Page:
Tuesday, October 16, 2007

deadly visitors

Dearest was an oyster farmer for a while. During harvest oysters would arrive by the bucket load around here. Occassionaly these little gems would arrive with the oysters. For my non~Aussie friends that's a blue~ringed octopus & it is one of the deadliest things in the ocean. Believe me, you don't want to be bitten by one of these. One time we had scores of the horrors escaping in the kitchen with the girls hanging on to squirming cats & the boys all trying to round the little suckers up & keep them in the bucket they'd come out of. I believe they got tired of squishing them up with rocks & just dumped them all back into the bay. Lovely.

I count myself lucky. My brothers kept a salt water aquarium & amongst other choice species that enjoyed eating each other while we ate tea they kept blue~ringed octopi. Now these things can escape through a gap less than a quarter of an inch square ~ & they did! They were always going missing & would be found months later dehydrated & gruesome in some obscure little corner. When they had collected enough octopi they were passed on to the CSIRO for research purposes. Our only consolation was the boys' room was closest to the tank. Later on they took up diving & we had the pleasure of watching a Port Jackson shark hatch from its egg but the best of that tank was the morning my mother ran screeching through the house waking everyone because the sea horse was giving birth & there were hundreds of tiny sea horses erupting like coral spore all through the tank...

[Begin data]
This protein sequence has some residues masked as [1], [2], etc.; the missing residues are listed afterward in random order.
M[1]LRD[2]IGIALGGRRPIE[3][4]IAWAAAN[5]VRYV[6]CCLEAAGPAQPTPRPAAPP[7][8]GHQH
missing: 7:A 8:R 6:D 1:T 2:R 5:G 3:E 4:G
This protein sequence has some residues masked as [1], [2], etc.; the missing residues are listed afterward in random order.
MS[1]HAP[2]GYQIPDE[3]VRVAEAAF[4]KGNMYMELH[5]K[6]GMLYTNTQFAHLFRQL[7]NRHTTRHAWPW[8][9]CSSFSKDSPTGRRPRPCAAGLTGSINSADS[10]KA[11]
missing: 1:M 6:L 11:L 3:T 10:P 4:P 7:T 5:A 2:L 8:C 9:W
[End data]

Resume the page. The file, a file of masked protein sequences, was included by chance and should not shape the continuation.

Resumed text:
1 comment:

Constance said...

That was weird! When our 20 year old daughter Laura was younger she wanted to be a marine biologist. She had her room decorated with everything you can imagine related to dolphins, etc. She has changed her mind on her career but still enjoys her 2 aquariums and all of her fish that she has. Since I'm kind of phobic about water, the closest thing I want to do with it is whale watching from a nice sturdy boat, maybe up in Alaska!